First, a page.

April is upon us, the month when the simple act of sticking a plant in a pot or garden bed creates such a powerful and tangible connection to spring.
Steve Hershfeld probably doesn’t think about this, but over the past four decades he has made that moment happen for countless people — millions, possibly — in the Mid-Atlantic region. At the start of another growing season, Hershfeld and some 40 employees are feverishly putting the finishing touches on tens of thousands of perennials, herbs, vegetable transplants and annuals that are beginning to supply a garden center near you.
Even seasoned gardeners don’t ponder much where these little treasures come from; the focus instead is on how these plants will work this season in their gardens. But for Hershfeld and his colleagues at Hillcrest Nursery, the generation of spring plants has consumed their working lives as far back as last August.
Located in the rolling hills of northern Baltimore County, Hershfeld’s wholesale nursery has 15 greenhouses, with a total of four acres under cover. The houses range from simple plastic-covered-frame structures — poly houses — to vast, state-of-the-art glazed greenhouses with computer-controlled venting, misting and shading systems. The company does about 75 percent of its business between late winter and May, he said.
“When the winter breaks, anything that’s healthy, with a flower, we can sell,” he said. Actually, forget about the flower bit. One greenhouse full of cool-season vegetable transplants is already empty. “People are so anxious to get out and start gardening.”
In spite of the nurseryman’s mercantile delight at the season, this is a risky business. In January, under the weight of the blizzard, one big greenhouse collapsed. It was the oldest and least advanced of the houses, and efforts to thwart the snow load, by cranking up the heat, weren’t enough. “We were getting three inches of snow an hour,” Hershfeld said. A modern house will replace it.
Other pitfalls are less dramatic: cloudy weather encouraging disease, hot weather advancing plants too much, and the dreaded monster of retail and wholesale nurseries alike, a string of wet weekends in April and May that depresses sales.
Hershfeld sells to independent garden centers — not the big-box stores — and choosing what to grow is itself a major skill. The perennials, for example, must appeal to a knowledgeable garden center crowd but not be so unfamiliar that the consumer will pass them by. After four decades, Hershfeld has a honed sense of what will appeal to buyers seeking their weekend fix.
We meet grower Harry Newton at a remote section devoted to perennial propagation and get to see finished plants in one-gallon pots, ready for shipping. Newton tends to the contents of five cool poly houses in a row, each a testament to what Hershfeld and Newton think will be popular this year. Hint: Three of the houses contain varieties of coral bells or heucheras, a perennial that has become absurdly desirable in the past decade for its striking leaf markings and colors. Picking one that will last in the garden is a skill that comes down to selecting the right variety and placing it with some care — but I digress.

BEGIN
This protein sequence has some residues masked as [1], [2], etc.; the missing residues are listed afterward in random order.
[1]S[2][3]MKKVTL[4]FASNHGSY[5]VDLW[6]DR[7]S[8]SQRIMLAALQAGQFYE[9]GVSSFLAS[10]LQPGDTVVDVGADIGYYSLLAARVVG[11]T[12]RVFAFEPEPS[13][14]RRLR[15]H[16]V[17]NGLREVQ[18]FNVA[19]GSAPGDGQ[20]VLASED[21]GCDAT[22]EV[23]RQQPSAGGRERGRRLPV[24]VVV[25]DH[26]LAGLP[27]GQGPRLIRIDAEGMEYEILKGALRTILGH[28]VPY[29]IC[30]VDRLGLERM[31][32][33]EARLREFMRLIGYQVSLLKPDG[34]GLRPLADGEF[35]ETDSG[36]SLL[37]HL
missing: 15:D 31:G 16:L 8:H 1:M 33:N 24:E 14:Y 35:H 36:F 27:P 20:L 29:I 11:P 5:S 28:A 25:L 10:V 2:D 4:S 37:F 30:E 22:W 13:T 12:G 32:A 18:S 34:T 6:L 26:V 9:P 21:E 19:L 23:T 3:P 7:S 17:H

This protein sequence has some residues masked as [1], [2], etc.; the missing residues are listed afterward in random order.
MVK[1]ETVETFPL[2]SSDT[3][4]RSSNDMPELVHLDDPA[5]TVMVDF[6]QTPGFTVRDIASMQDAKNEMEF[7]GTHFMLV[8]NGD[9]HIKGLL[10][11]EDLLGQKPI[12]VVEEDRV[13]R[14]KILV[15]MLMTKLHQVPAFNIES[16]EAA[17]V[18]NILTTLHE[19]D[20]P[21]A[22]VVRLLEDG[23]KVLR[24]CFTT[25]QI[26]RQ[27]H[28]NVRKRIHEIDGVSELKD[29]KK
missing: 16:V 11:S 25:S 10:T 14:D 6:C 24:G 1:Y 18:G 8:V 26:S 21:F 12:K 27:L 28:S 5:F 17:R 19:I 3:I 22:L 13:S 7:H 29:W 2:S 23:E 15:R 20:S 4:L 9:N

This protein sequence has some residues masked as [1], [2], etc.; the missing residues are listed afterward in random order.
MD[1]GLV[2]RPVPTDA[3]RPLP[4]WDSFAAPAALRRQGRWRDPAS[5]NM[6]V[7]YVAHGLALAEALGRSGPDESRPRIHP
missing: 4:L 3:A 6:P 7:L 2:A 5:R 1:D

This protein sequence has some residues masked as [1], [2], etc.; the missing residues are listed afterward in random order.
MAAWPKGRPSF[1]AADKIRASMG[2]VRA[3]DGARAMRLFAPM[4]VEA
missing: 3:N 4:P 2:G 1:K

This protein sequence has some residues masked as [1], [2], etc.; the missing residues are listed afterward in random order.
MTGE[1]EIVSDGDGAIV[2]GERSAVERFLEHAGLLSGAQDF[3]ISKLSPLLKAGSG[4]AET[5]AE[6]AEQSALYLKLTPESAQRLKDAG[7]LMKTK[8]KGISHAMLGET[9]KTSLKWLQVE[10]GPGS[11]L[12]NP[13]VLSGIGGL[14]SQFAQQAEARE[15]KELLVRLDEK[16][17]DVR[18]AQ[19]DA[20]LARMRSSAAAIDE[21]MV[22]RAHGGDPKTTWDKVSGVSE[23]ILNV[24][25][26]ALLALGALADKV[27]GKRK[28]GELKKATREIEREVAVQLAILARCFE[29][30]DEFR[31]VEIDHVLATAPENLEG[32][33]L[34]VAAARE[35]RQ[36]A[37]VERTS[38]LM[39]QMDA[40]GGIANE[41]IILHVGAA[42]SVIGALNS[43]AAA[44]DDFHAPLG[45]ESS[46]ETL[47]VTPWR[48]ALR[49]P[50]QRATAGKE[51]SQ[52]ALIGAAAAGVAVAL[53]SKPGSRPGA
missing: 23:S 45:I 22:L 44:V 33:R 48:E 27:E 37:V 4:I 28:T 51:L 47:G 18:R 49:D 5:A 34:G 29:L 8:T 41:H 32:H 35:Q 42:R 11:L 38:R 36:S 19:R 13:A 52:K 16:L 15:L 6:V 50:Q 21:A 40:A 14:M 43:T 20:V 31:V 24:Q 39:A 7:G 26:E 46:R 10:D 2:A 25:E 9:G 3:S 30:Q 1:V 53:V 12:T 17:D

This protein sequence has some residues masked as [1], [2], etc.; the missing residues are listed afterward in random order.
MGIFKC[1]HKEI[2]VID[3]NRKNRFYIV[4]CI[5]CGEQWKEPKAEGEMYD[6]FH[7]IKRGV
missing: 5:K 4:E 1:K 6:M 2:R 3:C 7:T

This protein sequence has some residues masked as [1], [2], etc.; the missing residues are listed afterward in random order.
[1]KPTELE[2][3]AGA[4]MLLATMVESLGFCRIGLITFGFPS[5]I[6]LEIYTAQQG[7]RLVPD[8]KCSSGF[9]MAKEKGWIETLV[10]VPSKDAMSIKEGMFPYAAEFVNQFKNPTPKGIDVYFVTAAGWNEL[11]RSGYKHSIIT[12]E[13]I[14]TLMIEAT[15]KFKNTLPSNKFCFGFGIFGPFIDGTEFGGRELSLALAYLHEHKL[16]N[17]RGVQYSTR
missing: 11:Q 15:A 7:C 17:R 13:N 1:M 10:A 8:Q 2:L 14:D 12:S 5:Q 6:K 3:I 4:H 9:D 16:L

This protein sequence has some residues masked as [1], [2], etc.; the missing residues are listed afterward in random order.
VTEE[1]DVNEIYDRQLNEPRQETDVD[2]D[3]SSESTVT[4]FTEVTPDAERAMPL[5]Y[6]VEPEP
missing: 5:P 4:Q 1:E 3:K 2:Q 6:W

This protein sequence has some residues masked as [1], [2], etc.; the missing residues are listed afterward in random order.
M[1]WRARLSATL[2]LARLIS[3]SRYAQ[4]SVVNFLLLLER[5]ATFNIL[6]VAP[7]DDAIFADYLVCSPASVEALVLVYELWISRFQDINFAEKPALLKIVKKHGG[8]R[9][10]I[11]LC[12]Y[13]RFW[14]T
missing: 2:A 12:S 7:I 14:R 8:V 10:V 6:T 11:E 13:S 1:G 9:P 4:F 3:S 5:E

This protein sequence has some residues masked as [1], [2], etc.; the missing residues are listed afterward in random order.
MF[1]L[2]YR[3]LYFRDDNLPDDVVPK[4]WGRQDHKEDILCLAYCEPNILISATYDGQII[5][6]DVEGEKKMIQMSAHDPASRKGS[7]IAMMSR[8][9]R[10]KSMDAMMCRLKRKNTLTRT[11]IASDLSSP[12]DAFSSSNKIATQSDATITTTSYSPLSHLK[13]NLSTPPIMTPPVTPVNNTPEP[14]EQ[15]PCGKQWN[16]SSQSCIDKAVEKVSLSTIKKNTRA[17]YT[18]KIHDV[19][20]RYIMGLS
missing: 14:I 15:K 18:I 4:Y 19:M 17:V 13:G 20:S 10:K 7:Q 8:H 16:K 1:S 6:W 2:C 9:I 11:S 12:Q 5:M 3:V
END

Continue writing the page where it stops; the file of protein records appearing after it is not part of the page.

In addition to more heucheras, the second house is full of lavender: the classic English lavender Hidcote, the big hybrid lavandin Provence and a new hybrid named Phenomenal, which is drawing raves for its ability to thrive in hot, humid climates. Nearby, there are hundreds of gallon pots filled with the sweet iris, Iris pallida. And although its violet-blue flowers appear in late spring, it doesn’t need a bloom right now to appeal. The pots are full of the fresh spring flush of variegated, spearlike leaves — very handsome.
A large part of the Hillcrest business is in herbs; herbs always have been popular, but in the age of the home gourmet, they are as coveted as ever.
Most herbs are supposed to be perennials — and surely they are in the dry heat and cooler nights of California or Italy — but here they are best viewed as short-lived propositions. Nothing looks so sad as beaten-down creeping thyme in April, and nothing looks as alluring as a fresh one in a 2
Then there’s the aromatherapy. Hershfeld brushes the foliage of lemon verbena, tarragon and then rosemary. “They are coming out of a heated greenhouse; they need to be hardened off for the garden yet.” And yes, dear consumer, that’s your job.
We are in one of two 10,000-square-foot, state-of-the-art greenhouses where employees raise the herbs. On one side sit the stock plants from which the cuttings are made. On the other, the potted cuttings are quickly rooting — 105 plugs to a flat. They take two to five weeks to root, depending on the crop. The rooted cuttings either go to other houses for finishing as marketable plants or are shipped to other growers across the United States and Canada (and beyond) for them to finish in time for their spring frenzy.
In another house, Hershfeld shows me annuals that are getting ready to be sold, including dozens of red-flowered geraniums in hanging baskets, started as cuttings last October.
He inspects a tray of seed-grown petunias coming into bloom. “This is a new petunia. It’s got a nice name,” he said, with a twinkle in his eye. “Cha-ching.”
A few feet along the aisles, he exchanges pleasantries with a greenhouse worker. “How are you doing, Steve?” she asks.
“I’m living the horticultural dream.”